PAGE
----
Cfp: Workshop on benefactives and malefactives

Seppo Kittilä sepkit at UTU.FI
Tue Feb 20 17:24:20 UTC 2007

(Apologies for multiple postings)



October 25-26, 2007
University of Zurich
Zurich, Switzerland

Fernando Zúñiga (Zurich)
Seppo Kittilä (Helsinki)

Benefactives (and malefactives) have been a recurrent topic in linguistic studies during the past few decades. The goal of this workshop is to bring  those linguists together who are working on benefaction/malefaction and who are interested in how languages express these meanings. We welcome papers dealing with any topic related to benefactives/malefactives from a cross-linguistic perspective as well as papers describing the phenomenon in 
individual languages (the latter refer to more descriptive approaches to the problem). Special emphasis will be placed upon the possibility of covering a wide range of semantic and syntactic issues related to the expression of benefaction and malefaction, as well as how to best deal with cross-linguistic variation in this domain. Possible topics for papers include (but are not restricted to):

- The syntactic status of benefactives/malefactives (cross-
linguistically or in an individual language).
- The semantics associated with benefactives/malefactives (i.e., in 
what ways a participant can be viewed as a benefative/malefactive).
- Whether languages formally distinguish between different kinds of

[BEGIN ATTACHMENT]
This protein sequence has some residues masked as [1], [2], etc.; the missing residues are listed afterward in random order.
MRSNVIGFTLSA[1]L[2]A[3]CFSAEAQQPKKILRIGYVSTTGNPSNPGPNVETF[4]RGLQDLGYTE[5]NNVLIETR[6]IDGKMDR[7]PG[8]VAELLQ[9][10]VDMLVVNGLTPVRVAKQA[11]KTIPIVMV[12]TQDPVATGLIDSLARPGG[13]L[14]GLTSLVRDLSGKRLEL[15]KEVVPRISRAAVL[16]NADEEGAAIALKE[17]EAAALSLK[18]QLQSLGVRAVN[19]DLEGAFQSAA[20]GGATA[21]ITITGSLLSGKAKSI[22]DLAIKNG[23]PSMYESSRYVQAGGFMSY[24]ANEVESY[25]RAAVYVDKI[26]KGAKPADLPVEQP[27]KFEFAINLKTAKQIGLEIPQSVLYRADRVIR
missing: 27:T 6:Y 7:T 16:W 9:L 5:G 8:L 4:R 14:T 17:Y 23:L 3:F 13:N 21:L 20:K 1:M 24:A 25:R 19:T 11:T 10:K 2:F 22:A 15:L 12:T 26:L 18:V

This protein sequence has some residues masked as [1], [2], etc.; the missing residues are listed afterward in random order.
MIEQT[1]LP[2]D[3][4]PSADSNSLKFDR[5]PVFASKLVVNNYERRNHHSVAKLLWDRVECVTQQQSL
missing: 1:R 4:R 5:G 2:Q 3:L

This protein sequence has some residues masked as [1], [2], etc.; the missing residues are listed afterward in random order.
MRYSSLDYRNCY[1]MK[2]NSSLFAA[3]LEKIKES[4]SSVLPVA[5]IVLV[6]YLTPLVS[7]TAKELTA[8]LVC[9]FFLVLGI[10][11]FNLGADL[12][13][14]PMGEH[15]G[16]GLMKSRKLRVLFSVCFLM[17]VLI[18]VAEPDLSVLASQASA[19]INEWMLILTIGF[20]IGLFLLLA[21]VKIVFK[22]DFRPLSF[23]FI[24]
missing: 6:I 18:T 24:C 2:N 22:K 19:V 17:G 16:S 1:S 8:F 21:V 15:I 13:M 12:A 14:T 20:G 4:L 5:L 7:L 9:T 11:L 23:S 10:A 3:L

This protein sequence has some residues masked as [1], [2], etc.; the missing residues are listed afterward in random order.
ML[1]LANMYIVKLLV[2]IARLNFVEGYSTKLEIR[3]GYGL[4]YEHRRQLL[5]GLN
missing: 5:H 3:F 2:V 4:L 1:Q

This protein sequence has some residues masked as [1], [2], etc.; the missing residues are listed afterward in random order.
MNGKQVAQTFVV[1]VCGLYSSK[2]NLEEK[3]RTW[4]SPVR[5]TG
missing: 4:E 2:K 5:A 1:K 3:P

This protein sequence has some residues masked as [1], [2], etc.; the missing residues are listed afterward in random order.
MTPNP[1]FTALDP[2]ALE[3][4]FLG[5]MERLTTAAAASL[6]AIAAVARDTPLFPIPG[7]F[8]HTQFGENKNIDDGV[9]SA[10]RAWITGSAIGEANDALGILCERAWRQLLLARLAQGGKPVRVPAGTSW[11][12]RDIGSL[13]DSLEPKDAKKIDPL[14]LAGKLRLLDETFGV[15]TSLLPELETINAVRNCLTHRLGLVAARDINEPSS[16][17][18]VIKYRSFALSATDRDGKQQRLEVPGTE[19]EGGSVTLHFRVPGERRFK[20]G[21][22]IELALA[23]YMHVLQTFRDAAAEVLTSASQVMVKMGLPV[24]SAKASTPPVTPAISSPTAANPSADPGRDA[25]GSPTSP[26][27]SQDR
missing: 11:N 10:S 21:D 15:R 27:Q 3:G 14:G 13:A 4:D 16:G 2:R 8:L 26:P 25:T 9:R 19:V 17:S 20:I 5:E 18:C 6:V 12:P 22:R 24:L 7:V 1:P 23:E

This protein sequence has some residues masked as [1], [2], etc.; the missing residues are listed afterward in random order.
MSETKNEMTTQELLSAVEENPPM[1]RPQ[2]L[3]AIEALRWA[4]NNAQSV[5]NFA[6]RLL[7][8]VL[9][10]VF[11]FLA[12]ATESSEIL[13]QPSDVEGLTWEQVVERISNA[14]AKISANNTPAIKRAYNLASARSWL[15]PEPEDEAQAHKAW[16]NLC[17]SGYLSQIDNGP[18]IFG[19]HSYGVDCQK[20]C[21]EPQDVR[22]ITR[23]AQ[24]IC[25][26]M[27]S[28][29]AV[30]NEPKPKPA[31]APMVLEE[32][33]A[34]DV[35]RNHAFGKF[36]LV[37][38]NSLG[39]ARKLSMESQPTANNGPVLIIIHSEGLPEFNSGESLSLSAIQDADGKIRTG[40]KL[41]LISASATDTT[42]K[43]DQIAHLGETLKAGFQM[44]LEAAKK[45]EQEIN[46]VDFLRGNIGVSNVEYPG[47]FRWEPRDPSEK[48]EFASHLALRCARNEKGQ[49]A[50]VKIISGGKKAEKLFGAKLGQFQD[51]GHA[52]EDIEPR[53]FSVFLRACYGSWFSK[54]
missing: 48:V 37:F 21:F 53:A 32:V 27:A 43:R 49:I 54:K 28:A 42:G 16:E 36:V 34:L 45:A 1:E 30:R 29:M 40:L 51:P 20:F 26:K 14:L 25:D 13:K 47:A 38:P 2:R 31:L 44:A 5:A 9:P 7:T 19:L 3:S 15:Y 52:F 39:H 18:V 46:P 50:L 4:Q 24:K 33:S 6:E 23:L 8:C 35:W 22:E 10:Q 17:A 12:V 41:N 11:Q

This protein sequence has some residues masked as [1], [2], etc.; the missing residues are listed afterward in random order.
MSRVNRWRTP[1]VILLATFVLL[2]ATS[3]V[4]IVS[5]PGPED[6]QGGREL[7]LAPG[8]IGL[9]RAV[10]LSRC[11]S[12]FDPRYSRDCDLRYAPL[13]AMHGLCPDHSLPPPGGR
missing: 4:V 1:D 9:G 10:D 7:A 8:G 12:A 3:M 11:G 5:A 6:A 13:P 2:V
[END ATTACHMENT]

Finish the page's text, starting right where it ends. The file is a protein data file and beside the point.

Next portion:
bene-factives/malefactives and, in case they do, how these differences are manifested (e.g. via distinct case markers, adpositions, distinct applicative markers, etc.).
- The relation of benefactives and malefactives to other functions 
(e.g. indirect causation or purpose).
- What kinds of restrictions are there on the use of benefactives/
malefactives (e.g. animacy, predicate semantics, negation, pragmatic 
restrictions, etc.).
- Whether languages distinguish between benefactives and malefactives overtly and/or obligatorily; it seems that in many languages the distinction is merely pragmatic.
- Theoretical approaches to benefaction/malefaction (how these 
notions are best described in a theory of grammar/syntax).

Please send us an (anonymous) abstract (of maximally 500 words, excluding data) no later than May 15, 2007. We prefer abstracts sent as attachment to an e-mail (in .doc or .pdf-format). We will notify you of the acceptance status of your abstract on June 15 at the latest.

Fernando Zúñiga
Seminar f. Allgemeine Sprachwissenschaft
Universität Zürich
Plattenstrasse 54
8032 Zurich, Switzerland
fernando.zuniga at         

Seppo Kittilä
Department of Linguistics
P.O. Box 9
00014 University of Helsinki
Helsinki, Finland
kittila at

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